New Members Wanted!

Do you enjoy singing?

 

Would you like to join our friendly choir?

Malmesbury Singers are always on the lookout for new members to join its 70-strong mixed voice classical choir.  

We offer a 50% discount on subscriptions for members under the age of 25.

We rehearse on Monday evenings in Malmesbury Abbey and perform two concerts a year with professional soloists and musicians, as well as holding informal summer singing sessions, singing days and social events.

Come and join us in Malmesbury Abbey on Monday evenings from 7.30pm! Our term resumed on Monday 7th January but if you are keen and an experienced singer, we would be pleased to hear from you. Please use the contact link below to get in touch!

New Joke

A little ditty, read out at our Choir’s “party” just before Christmas 2017:

The Musical Director faces quite a simple task:
To get a choir to sing – that surely isn’t much to ask!
In rehearsals all he has to do is walk around and shout,
And in concerts merely stand in front and wave his arms about.

Despite these perks the fellow can get noticeably stroppy,
Just because he spots the odd face buried in a copy.
The poor old chap shows all the signs of clinical depression.
He bellows, “Never mind the notes! Please give me some expression!”

So we singers try to help him – give him everything we’ve got –
Which, admittedly, it must be said, is, frankly, not a lot.
We take a breath and hope the sound that issues from our throat
Is something fairly well in time, and somewhere near the note.

But, by the concert, everything’s been carefully refined,
Each subtlety of emphasis been duly underlined.
We build up the crescendo to that wondrous final chord
Whose magical precision makes the audience applaud,
And we all get there together, though God knows how we do –
Sopranos, altos, tenors – and the basses get there too –
Just half a bar behind.

© Barry Weedon 2010

With kind thanks to the East Surrey Choral Society from whence it was “borrowed”.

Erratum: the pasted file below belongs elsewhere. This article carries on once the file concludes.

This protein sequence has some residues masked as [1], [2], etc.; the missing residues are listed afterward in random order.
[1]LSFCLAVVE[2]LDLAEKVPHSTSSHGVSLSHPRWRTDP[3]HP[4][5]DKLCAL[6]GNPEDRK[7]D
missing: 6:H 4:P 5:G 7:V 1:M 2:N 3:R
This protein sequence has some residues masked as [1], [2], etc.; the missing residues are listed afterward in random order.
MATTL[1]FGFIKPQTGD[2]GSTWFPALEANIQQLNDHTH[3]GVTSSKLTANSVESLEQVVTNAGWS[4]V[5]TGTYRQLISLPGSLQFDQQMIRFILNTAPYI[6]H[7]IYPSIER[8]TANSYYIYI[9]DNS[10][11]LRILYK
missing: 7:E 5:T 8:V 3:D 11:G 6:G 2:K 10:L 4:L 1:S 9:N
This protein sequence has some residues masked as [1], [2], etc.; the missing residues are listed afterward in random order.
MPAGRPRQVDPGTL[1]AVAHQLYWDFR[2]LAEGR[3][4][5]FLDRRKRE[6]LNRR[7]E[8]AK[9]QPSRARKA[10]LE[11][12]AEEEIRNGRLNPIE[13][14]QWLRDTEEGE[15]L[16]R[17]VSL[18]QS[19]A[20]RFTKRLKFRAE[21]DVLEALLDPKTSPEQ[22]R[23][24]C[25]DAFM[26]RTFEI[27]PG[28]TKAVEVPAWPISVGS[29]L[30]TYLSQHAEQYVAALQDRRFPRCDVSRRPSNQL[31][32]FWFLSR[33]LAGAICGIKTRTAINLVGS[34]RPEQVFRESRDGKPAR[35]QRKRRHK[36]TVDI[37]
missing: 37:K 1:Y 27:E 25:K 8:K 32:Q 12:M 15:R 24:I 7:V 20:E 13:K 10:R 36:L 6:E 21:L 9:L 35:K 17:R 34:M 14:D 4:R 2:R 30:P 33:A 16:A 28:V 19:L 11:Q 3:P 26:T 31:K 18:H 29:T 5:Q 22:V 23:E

Visit to Sweden 23-27 May 2014

31 members of the Malmesbury Singers and their conductor Iain Duffin and accompanist John Hughes had a fantastic visit to Västerås in Sweden over the late May Bank Holiday, visiting ABB Kören!

We had a varied concert including songs from around the British Isles (and a couple from the USA) and more or less repeated our concert from Tetbury twice more.  We sang in Fryxellska school in temperatures of over 25 degrees celsius – both with ABB choir and separately; we sang again in the church at Sätra Brunn, a place which houses an old and new spa.  

Much mirth and jollities took place with parties and barbecues. Our hosts took utmost care of us and we have made new friends and renewed old friendships, with a promise to continue our connections!

History

According to founder members of the choir, Malmesbury Singers began in September 1961 with Miss Margaret Crallan as conductor, under the auspices of the Rural Music School. In September 1964 it became a mixed choir. Following the departure of Miss Crallan, John Hughes took over the mantle of leadership for a number of years. Iain Duffin subsequently took over in 1991 as conductor and musical director. John Hughes returned a couple of years later to be our accompanist.

Malmesbury Singers originally held rehearsals in Malmesbury Upper School, but they are now held in Malmesbury Abbey.

Approximately 60 – 70 singers make up the Malmesbury Singers, coming from about a 25 mile radius of Malmesbury. We usually put on at least two concerts a year, although we do occasionally put on a light summer concert.

See “Past Concerts” for details of our previous works which encompass many varied works including home grown creations “Hannah and the Tyger” and “Eilmer” (performed for a second time in December 2010) to major choral works such as Verdi’s Requiem (April 2011) and Haydn’s Creation. Rehearsals are informal, enjoyable and educational.

New members are always welcome – particularly male voices! There is usually a short voice appraisal – however this is very informal and you just need to bring a short piece to sing. Click the “Contact Us” link on the left to join and send a quick message.

Photo by Robert Peel, 2016

Choir Joke

A Choristers’ Guide To Keeping Conductors In Line

The basic training of every singer should, of course, include myriad types of practical and theoretical emphases. One important area which is often neglected, however, is the art of one-upmanship. The following rules are intended as guides to the development of habits which will promote the proper type of relationship between singer and conductor.

1. Never be satisfied with the starting pitch. If the conductor uses a pitch-pipe, make known your preference for pitches from the piano and vice-versa.